I recall an issue years and years ago where a dd-wrt firmware would set the mac to a specific value.. And not an issue unless someone else on your isp network was also using dd-wrt and got an ip first ;)  So you had to make sure you corrected the mac setting.  Or you were trying to use multiple devices in the same network, etc.

    Unless a device on the same layer 2 is trying to use the same mac, or you have say set your mac as say a multicast mac - had a device from current cost back in the day that their devices had this.. PITA caused issues with getting an IP in specific scenarios.. And they had not way to fix it without sending the device in, etc.  You shouldn't really have any issues…  You would think the original mac should be reported in the dmesg? Been so long that had to play with any sort of issues with macs gotten a bit rusty ;)



  • @johnpoz:

    What does your dmesg show for the mac of the device when you boot?

    Its not out of the realm of possibility that nic might not function correctly with a mac that outside of its vendor assigned space.

    Without your specific hardware to play with its not possible to test your specifics.. But a DOA nic is also quite possible.

    I recall an issue years and years ago where a dd-wrt firmware would set the mac to a specific value.. And not an issue unless someone else on your isp network was also using dd-wrt and got an ip first ;)  So you had to make sure you corrected the mac setting.  Or you were trying to use multiple devices in the same network, etc.

    Unless a device on the same layer 2 is trying to use the same mac, or you have say set your mac as say a multicast mac - had a device from current cost back in the day that their devices had this.. PITA caused issues with getting an IP in specific scenarios.. And they had not way to fix it without sending the device in, etc.  You shouldn't really have any issues…  You would think the original mac should be reported in the dmesg? Been so long that had to play with any sort of issues with macs gotten a bit rusty ;)

    I dont recall seeing the MAC in the on screen messages but the oem/model is shown, the recognised model shows as "Realtek 8168/8111 B/C/CP/D/DP/E/F/G" - the chip used is an 8168E  (is that the full output of dmesg? never heard of dmesg before).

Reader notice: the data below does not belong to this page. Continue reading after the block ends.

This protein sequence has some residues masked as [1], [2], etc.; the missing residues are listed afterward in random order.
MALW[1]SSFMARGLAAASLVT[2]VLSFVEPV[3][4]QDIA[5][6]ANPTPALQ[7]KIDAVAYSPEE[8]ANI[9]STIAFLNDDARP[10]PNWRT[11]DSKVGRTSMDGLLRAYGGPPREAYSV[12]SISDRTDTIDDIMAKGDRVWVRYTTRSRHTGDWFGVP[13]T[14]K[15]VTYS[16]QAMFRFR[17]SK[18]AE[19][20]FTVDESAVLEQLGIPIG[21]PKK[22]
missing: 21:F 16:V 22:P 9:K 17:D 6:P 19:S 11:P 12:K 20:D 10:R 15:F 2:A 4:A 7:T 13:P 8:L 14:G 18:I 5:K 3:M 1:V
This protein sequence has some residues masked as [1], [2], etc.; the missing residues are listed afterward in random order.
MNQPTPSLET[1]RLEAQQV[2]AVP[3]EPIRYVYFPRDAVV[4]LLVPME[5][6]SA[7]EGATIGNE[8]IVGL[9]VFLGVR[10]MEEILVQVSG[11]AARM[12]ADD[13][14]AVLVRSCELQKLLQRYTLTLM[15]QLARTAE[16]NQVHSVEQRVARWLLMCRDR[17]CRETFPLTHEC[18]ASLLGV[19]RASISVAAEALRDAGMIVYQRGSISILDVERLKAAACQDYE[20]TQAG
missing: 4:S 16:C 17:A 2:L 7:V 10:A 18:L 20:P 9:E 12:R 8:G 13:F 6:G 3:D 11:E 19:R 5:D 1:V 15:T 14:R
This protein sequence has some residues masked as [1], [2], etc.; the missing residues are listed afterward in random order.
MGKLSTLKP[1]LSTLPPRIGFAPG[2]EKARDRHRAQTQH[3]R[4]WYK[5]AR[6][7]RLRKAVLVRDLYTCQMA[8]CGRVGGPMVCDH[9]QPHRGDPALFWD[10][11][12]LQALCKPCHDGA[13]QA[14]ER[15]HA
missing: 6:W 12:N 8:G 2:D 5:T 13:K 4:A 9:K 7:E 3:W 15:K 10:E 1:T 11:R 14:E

The original MAC that was spoofed was from my laptop, but as it was on the WAN side there were no issues connecting from my laptop to the LAN for the web config. I then changed the MAC to the subsequent value of the other network port (its got 2) so it was in the RealTek vendor range, but it made no difference, still no traffic between the two ports in pfSense.

    I added a USB ethernet adapter and that worked fine.

    I suppose the next tests are to swap the two ports so the 'problem' port is LAN and the untouched port is WAN and see if i can get it working. And also clone the MAC again but this time use the preceding value - although as i said in a previous post I vaguely recall that they were not consecutive when I received the device so i am not hopeful this will have any positive effect.


  • Rebel Alliance

    dmesg from console/ssh of pfsense..

    So example here is igb0 from a sg4860

    igb0: <intel(r) 1000="" pro="" network="" connection,="" version="" -="" 2.5.3-k="">port 0x1000-0x101f mem 0xdfc00000-0xdfc1ffff,0xdfc20000-0xdfc23fff irq 18 at device 0.0 on pci3
    igb0: Using MSIX interrupts with 3 vectors
    igb0: Ethernet address: 00:08:a2:0c:e6:24
    igb0: Bound queue 0 to cpu 0
    igb0: Bound queue 1 to cpu 1
    igb0: netmap queues/slots: TX 2/1024, RX 2/1024</intel(r)>


  • Netgate Administrator

    Yes the re(4) driver should show that too. Though if the BIOS reads it as the spoofed address I would expect the boot log to reflect that also:

    [2.4.3-RELEASE][admin@apu.stevew.lan]/root: dmesg | grep re0
    re0: <realtek 8111="" 8168="" b="" c="" cp="" d="" dp="" e="" f="" g="" pcie="" gigabit="" ethernet="">port 0x1000-0x10ff mem 0xf7a00000-0xf7a00fff,0xf7900000-0xf7903fff irq 16 at device 0.0 on pci1
    re0: Using 1 MSI-X message
    re0: ASPM disabled
    re0: Chip rev. 0x2c000000
    re0: MAC rev. 0x00200000
    miibus0: <mii bus="">on re0
    re0: Using defaults for TSO: 65518/35/2048
    re0: Ethernet address: 00:0d:b9:37:30:10
    re0: netmap queues/slots: TX 1/256, RX 1/256</mii></realtek> 
    

    The rtl8111 chip is vey common (presumably because it's cheap!). There must be something special about your card, or broken.

    It would be interesting to see the pciconf output showing the actual chip used there.

    [2.4.3-RELEASE][admin@apu.stevew.lan]/root: pciconf -lv | grep re0
    re0@pci0:1:0:0:	class=0x020000 card=0x012310ec chip=0x816810ec rev=0x06 hdr=0x00
    
    

    However I'm not sure there's a huge amount we can do here.

    Steve